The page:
"Be doers of the word, and not just hearers only."
Were today not Sunday, it would be the feast of Pope Saint Pius V. Pope Pius, as many of you know, was Pope during the period following the Council of Trent. This epistle of Saint James is rather fitting to read on his feast day, for he is very fittingly described as a "doer" and not just a "hearer." It fell to Saint Pius to put into practice the many reforms of Trent; making sure that priests were qualified to teach their people the truths of the Faith, so that they wouldn't be seduced by the teachings of Luther; ensuring that bishops and abbots administered their dioceses and abbeys for the spiritual good of the faithful and not for private gain. He standardized the liturgical life of the Western Church, reforming first the Breviary and then the Missal, so that a common Office and Mass was available to all. And if that wasn't enough, he had to deal with the resurgence of Moslem sea power and raids on the countries of the Mediterranean. Our Parish feast day, Our Lady of the Rosary, is in fact, the feast he instituted to commemorate the great naval victory over the Islamic forces at Lepanto.
Looking around us at the condition of the society in which we live, and at the way the Church has been made to suffer at the hands of Her own leaders for the past forty years and more, we would certainly do well to pray that God will raise up another Pope like Pius to once again conduct a thorough reform. And to whatever degree we have influence on Church or state, we must also be "doers," working in any way we can to orient our world back towards Christianity.
Saint James epistle is as appropriate for the modern era as it was when he wrote it twenty centuries ago -- perhaps even more so. Our era is one in which there are considerable discrepancies between word and action.
In the moral life, many can recite the Commandments and the precepts of the Church, and the laws of the State. But somehow or another there is a disconnection between the knowledge and the action. We know better, but we don't do a very good job of keeping the Lord's day, or reverencing His Holy Name. We accept the foolishness that we hear in the media, suggesting that in many cases adultery is not really adultery and that murder is not really murder. We have written laws and standards of behavior, but seem to yield continuously to public opinion or the pressure of personal convenience. We are hearers but not doers.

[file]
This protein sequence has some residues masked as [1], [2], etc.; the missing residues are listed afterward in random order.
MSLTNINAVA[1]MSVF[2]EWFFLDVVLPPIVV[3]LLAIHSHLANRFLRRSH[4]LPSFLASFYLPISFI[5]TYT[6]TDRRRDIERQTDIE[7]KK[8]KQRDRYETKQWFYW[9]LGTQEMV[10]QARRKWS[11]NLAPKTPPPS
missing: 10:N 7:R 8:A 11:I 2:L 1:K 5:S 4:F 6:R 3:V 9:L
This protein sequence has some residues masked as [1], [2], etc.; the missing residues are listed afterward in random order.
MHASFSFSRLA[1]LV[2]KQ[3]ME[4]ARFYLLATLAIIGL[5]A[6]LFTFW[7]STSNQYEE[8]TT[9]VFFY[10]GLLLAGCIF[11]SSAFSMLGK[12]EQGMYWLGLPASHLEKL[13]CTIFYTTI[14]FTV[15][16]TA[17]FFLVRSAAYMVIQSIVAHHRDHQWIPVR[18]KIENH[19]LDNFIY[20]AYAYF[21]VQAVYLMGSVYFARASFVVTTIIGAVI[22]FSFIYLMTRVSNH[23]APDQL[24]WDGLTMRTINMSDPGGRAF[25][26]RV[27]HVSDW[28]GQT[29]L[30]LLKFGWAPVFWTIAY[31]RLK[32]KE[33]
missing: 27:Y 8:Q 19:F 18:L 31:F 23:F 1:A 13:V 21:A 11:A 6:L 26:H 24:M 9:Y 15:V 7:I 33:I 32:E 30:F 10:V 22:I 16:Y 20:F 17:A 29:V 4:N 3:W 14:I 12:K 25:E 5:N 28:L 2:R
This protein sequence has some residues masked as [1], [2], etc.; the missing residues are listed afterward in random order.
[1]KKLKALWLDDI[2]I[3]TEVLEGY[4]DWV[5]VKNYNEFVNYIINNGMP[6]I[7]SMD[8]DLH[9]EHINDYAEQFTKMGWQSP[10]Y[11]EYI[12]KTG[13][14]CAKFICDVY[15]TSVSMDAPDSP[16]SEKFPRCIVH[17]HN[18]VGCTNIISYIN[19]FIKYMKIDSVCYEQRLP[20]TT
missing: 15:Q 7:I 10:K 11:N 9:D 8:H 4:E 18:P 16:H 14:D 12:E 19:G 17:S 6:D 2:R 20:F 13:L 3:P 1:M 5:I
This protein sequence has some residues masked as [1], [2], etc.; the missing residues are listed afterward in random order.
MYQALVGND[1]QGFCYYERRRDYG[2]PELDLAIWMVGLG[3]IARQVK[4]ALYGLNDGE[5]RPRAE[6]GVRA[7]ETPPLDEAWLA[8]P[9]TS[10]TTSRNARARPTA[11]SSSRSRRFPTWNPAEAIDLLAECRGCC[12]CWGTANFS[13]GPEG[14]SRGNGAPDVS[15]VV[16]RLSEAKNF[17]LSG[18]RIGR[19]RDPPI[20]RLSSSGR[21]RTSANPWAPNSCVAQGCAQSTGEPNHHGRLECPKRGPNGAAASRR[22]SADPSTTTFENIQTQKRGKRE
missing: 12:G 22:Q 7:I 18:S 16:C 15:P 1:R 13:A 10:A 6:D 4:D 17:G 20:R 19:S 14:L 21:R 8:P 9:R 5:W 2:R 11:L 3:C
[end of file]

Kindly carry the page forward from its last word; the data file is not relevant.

It isn't much different in the intellectual life. The most cherished beliefs of religious and secular life all seem to yield to convenience, or to the desire to conform to the crowd. Truth is a casualty to the desire to "just get along." It is as though truth were a completely relative thing -- a personal thing, rather than something defined by objective reality. Modern man seems to have no problem with everyone having their own personal "truth"; a "truth" for him, a "truth" for me, and a "truth" for you. Again, we have become hearers rather than doers -- with very few willing to stand up before the crowd to say what is unpopular. We want to avoid conflict and are afraid to say any thing that will lead to unhappy thoughts.
And what about our prayer life? Do we actually pray or do we simply repeat words? With some folks it is immediately obvious -- like those who say the prayers of the Rosary, sounding something like a tobacco auctioneer -- or the priest who says his Mass at maachine gun velocity. But maybe we are all guilty of this a little bit ourselves. Even public prayer ought to be meditative -- we ought to mean what we say or recitte; we ought to reflect on the prayers offered on our behalf, as the priest does for us at Mass. One does not have to be a learned intellectual to make both public and private prayer a true mental communication with God. If we pray without attention to meaning it is not much more beneficial than tape recording our prayers and having the machine pray them back when it is time to pray -- a Western version of the Buddhist prayer wheel! Again, we should ask us are we "doers" or merely "hearers" in our prayer life.
Pope Saint Pius V would be a good patron for us to emulate in all of these ways. Pray earnestly that God sends us more like him to guide the Church and civil society. But even more importantly, in the moral life, in the intellectual life, and in the prayer life -- just like this holy Pope -- we must be doers and not just hearers of the word.